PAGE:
The Post-COVID-19 Hospital: Part 1Marie Donlon | August 09, 2021
If the last year taught us anything, it is that the world will look quite different going forward following the COVID-19 pandemic. Virtually every industry imaginable has been altered by COVID-19, be it the transportation industry, which had to quickly devise disinfecting and social distancing efforts to safely transport commuters, to the electronics industry, which had to keep up with the demands of an almost entirely remote global work force. No industry was immune.
The healthcare industry, by virtue of its role in diagnosing, treating and managing illnesses and diseases, was arguably among those hardest hit. Hospitals were overwhelmed with COVID-19 patients in addition to a regular roster of patients, and medical equipment and personal protective equipment (PPE) were in dangerously short supply — which put another layer of burden on an already overburdened work force.
As such, the industry rolled with the proverbial punches and more than a year later it is slowly making its way back. With vaccinations rolling out in the first half of 2021, there are some components of pre-COVID-19 healthcare likely to return, but likelier still is that the healthcare landscape will remain changed, if not forever, then at least for the foreseeable future.
With the assorted healthcare-related technologies that emerged in response to the pandemic, what will the post COVID-19 hospital look like? Assuming remote technologies and contactless care are here to stay, its safe to assume that automation will rule the post-COVID-19 healthcare space.
As such, the likeliest holdover, technologically speaking, from the pandemic will be robots. With so many robots capable of different healthcare tasks, patients should expect to see robots filling critical roles in the medical setting. Not only have robots freed up healthcare professionals for higher level tasks, robots enable care at a distance, which, despite the number of vaccinations already administered, will continue to be a concern as far as preventing the spread of future illnesses in addition to protecting against the Delta strain currently forcing an uptick in COVID-19 infection rates globally.
Robots: The new healthcare professional?
Israeli startup Robotemi developed one such robot to work alongside healthcare professionals, taking patient temperatures while remote doctors read and discuss the results with the patient from a remote location. The robot, nicknamed Temi, can also improve long-distance communications, connecting the elderly as well as quarantined patients with their loved ones from a safe distance.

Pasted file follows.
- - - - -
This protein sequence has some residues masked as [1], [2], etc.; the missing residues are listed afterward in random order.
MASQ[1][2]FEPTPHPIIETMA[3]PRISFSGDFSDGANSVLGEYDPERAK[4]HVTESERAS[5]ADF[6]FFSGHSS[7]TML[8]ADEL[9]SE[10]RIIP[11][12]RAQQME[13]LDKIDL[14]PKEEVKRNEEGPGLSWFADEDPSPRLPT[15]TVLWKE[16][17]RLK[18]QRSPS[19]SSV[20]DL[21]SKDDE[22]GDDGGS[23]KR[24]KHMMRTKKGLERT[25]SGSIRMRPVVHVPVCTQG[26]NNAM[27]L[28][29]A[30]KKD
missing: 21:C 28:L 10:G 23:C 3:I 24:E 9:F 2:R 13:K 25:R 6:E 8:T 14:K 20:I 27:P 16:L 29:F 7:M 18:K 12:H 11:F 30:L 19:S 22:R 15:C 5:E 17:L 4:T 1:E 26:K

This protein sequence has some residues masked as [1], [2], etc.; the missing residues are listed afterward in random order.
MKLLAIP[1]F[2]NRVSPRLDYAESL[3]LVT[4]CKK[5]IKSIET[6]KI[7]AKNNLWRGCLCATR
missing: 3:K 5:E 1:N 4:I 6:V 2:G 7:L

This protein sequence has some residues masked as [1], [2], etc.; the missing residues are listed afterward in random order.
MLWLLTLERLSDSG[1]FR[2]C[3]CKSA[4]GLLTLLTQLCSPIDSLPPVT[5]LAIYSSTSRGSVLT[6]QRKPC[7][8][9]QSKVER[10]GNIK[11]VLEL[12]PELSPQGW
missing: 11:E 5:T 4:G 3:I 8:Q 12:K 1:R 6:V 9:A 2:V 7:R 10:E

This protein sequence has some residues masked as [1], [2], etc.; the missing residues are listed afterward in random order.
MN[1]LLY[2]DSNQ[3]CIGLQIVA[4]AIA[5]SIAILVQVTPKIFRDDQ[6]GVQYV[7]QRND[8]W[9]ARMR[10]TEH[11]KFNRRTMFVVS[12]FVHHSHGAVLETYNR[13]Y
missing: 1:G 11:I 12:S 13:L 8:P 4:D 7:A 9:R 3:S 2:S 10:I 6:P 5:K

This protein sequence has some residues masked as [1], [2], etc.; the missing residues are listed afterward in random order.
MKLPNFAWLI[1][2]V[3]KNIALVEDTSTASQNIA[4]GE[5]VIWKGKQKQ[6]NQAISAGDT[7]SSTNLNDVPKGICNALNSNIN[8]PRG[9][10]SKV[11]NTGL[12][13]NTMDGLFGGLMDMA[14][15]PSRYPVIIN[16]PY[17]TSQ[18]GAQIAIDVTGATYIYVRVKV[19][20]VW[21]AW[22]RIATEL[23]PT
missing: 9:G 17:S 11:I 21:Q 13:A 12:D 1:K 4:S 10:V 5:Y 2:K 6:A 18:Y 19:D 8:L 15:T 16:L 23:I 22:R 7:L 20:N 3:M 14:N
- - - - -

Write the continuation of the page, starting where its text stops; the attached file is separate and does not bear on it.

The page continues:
Meanwhile, a team from Shenyang Institute of Automation developed a throat-swabbing robotic system that takes swab samples from patients using a robotic arm outfitted with a binocular endoscope, a human-computer interface terminal and a wireless transmission device. The swabs are reportedly performed quickly and gently without exposing healthcare workers to the risk of infection.
Additionally, robots have been designed to take on a role in testing for the COVID-19 virus. ABB, a robotics company, has developed a robot-helmed lab in Singapore that expedites COVID-19 testing.
At the automated COVID-19 testing labs called Rapid Automated Volume Enhancers (RAVEs), robots take over assorted repetitive and potentially dangerous tasks from human lab workers such as moving test tubes and transferring liquids via pipettes. This reportedly allows for the processing of as many as 4,000 test samples per day — an estimated four times the number of those processed by hand.
But robots in the healthcare field are not limited exclusively to direct patient care. Robot manufacturer PAL Robotics, has developed two delivery robots — the Tiago Delivery and the Tiago Conveyor robots — which are capable of conveying food to patients and delivering medical supplies, medications and blood samples throughout hospital settings.
As the name suggests, the Tiago Conveyor bot is outfitted with an actuated conveyor that can be used to place food on bedside tables within hospitals. Meanwhile the Tiago Delivery bot delivers medications, medical supplies and even blood samples throughout the hospitals using an onboard safe to secure the items. Only those staff members with an access code can unlock the safe.
Another indirect care task being automated in hospitals is disinfection. Researchers from the Fraunhofer Italia Innovation Engineering Center in Bozen, Italy, and the Fraunhofer Institute for Industrial Engineering IAO in Stuttgart, Germany, have developed a robot that interfaces with Building Information Modeling (BIM) — an intelligent 3D model-based tool for planning, designing, constructing and managing buildings and infrastructure — to autonomously disinfect doorknobs and other high-traffic surfaces.
The BALTO robot is linked to BIM data such as building geometries and plans its disinfection routes within a building based on BIM data. For instance, the BIM interface will reveal to Balto which doorknobs are used more frequently and, consequently, require frequent disinfection. Likewise, the BIM will let BALTO know what rooms are occupied and when, or if an area within the hospital is under construction, so that the robot can tailor its disinfection route.
Check back next week for part 2 of “The Post-Covid-19 Hospital.” The second half of this article will delve into the healthcare-related technologies changing hospitals post COVID-19 including remote monitoring, remote instrument operation, telehealth and masks among other topics.